The Male Cult of Martyrdom: Saying Adios to Che
By Mark Rudd
FOR ALMOST A decade of my life, I was a member of the cult of Che
Guevara. I worshipped the man as the embodiment of true revolutionary
spirit and consciousness. I tried to internalize his thinking. What
motivated him? How had he learned to live (and die) for the worldwide
revolution? How could I become as fearless and selfless toward the
wretched of the earth as he was? How could I become a revolutionary
hero like him?
Students for a Democratic Society (SDS) was the largest student
radical organization in the country, consisting of at least 100,000
active members with chapters on 400 college and high school campuses.
Instead of valuing what we had, my faction attacked SDS. According to
Che’s theory, the first step toward revolution was armed struggle. So,
in the spring of 1970 our little clique of ten or so Weatherman
leaders decided to close down the national and regional SDS offices.
FBI surveillance reports say that I often proclaimed in public
meetings, “I hate SDS; it’s soft and liberal, not revolutionary.”
Weatherman understood the foco strategy as necessary to further the
global revolution that would bring down U.S. imperialism. Che had
proclaimed the overall strategic objective: “Create two, three, many
Vietnams!” Vietnam would be the first of a cascade of military
defeats, resulting in the fall. After the fall, socialism. We just
needed to do our part inside the belly of the beast, not stand by
applauding the non-white people of the world while they took all the
risks and paid all the costs. That would have been racist.
Hadn’t Che said, “The duty of every revolutionary is to make the
revolution?” You don’t talk about revolution, you take gun in hand,
challenging the repressive apparatus of the state. In December 1969,
the FBI and the Chicago police had just murdered Fred Hampton, the
leader of the Black Panthers, in his own bed in Chicago. The
revolutionary war was under way. Marching in rally after rally in
1969, SDS and other new leftists gleefully chanted the Panther slogan,
“The revolution has come! Time to pick up the gun!”
In opting for armed struggle, my friends and I abandoned our real
strength, organizing on college campuses. I am proud to have played a
leadership role in the Columbia University uprising of 1968, along
along with many other student and non-student organizers, black and
white. However, just as I got all the media attention as the leader of
the strike, so the white SDS loomed so large in the media story of
Columbia that the actions of the Student Afro-American Society in
holding the first building were “blacked out.”
The antiwar movement in the 1960s and 70s was built, like the labor
and civil rights movements immediately preceding and following it,
using organizing—figuring out a strategy to grow the movement and then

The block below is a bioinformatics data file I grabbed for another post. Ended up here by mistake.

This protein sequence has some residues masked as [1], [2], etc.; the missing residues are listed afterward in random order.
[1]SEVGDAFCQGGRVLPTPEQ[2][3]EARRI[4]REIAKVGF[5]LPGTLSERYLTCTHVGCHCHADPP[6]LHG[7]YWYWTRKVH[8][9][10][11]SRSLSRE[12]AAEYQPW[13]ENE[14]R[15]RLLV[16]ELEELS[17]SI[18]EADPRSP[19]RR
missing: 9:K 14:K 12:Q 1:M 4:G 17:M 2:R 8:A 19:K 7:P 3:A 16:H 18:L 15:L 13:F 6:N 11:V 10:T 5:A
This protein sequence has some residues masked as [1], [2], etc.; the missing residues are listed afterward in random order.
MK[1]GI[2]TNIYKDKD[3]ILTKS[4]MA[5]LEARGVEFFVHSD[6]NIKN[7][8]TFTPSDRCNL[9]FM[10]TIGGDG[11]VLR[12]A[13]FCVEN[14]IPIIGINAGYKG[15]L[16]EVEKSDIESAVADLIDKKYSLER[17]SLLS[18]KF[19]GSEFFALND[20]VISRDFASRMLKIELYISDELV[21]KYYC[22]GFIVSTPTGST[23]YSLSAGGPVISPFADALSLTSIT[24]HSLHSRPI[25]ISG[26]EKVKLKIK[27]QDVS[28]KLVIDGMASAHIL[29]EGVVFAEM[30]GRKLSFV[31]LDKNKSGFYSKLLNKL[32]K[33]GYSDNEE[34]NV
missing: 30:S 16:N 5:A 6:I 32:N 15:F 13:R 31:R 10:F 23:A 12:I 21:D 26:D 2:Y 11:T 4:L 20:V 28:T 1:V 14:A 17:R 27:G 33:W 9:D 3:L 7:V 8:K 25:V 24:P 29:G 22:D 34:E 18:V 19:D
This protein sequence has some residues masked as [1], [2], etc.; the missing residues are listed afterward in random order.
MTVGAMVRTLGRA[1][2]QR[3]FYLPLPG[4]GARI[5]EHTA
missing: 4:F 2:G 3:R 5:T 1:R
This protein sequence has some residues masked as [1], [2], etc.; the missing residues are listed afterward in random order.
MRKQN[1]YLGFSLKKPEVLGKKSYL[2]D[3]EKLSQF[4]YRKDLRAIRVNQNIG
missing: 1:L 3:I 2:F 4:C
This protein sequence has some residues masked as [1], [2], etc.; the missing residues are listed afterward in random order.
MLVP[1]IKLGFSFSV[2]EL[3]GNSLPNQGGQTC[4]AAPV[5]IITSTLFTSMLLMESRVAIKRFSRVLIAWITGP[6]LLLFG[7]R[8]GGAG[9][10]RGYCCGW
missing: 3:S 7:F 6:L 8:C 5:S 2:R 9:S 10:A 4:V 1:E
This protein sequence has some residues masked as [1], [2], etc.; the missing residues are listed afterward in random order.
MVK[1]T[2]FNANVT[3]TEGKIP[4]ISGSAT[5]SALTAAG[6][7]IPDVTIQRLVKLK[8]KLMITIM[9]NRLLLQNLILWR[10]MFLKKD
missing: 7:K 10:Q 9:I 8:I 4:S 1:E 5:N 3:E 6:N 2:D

implementing that strategy. Movements do not grow spontaneously.
Organizing involves building relationships with people, helping them
understand what’s happening, identifying and developing grassroots
leadership, forming strategic coalitions—in short, practicing
Organizing uses a wide variety of tactics, from setting up tables or
knocking on doors to talking with people, petitioning, demonstrating,
running candidates, confrontations with authority, and nonviolent
civil disobedience such as tree-sitting or building occupations,
boycotts, or strikes. Look closely at any successful movement and
you’ll find an organizing method at its base.
Turning to Violence
Weatherman turned away from organizing toward militancy, an
unfortunate and false dichotomy. But our militancy was merely the
expression of the willingness to do some sort of violence, to take
risks, to suffer consequences, to inflict physical damage. We somehow
believed that it would communicate to the people we wanted to recruit
how serious we were about revolution. We took as an article of faith,
with no proof whatsoever, that they would then join us.
If you wouldn’t go as far as us, we called you a liberal: weak, out of
touch with reality, and engaging in wishful thinking that the system
could reform without the necessary cleansing violence. Whole years of
the antiwar movement were wasted in debates between those wanting
systematic and disciplined organizing and those wanting violent
militancy. I often said, post-Columbia, that “organizing” was another
word for going slow. What I didn’t understand was that organizing was
the way to build a movement, not self-expression.
Years later, I realized that I was doing the work of the FBI for them
by helping split the antiwar movement over militancy. SDS wasn’t the
only casualty of our mistakes: one of our first attempts at bombs was
so inept we killed three of our own people. We also demoralized many
good antiwar activists who could not stomach our behavior.
During my seven years underground, I realized my error. By 1977, when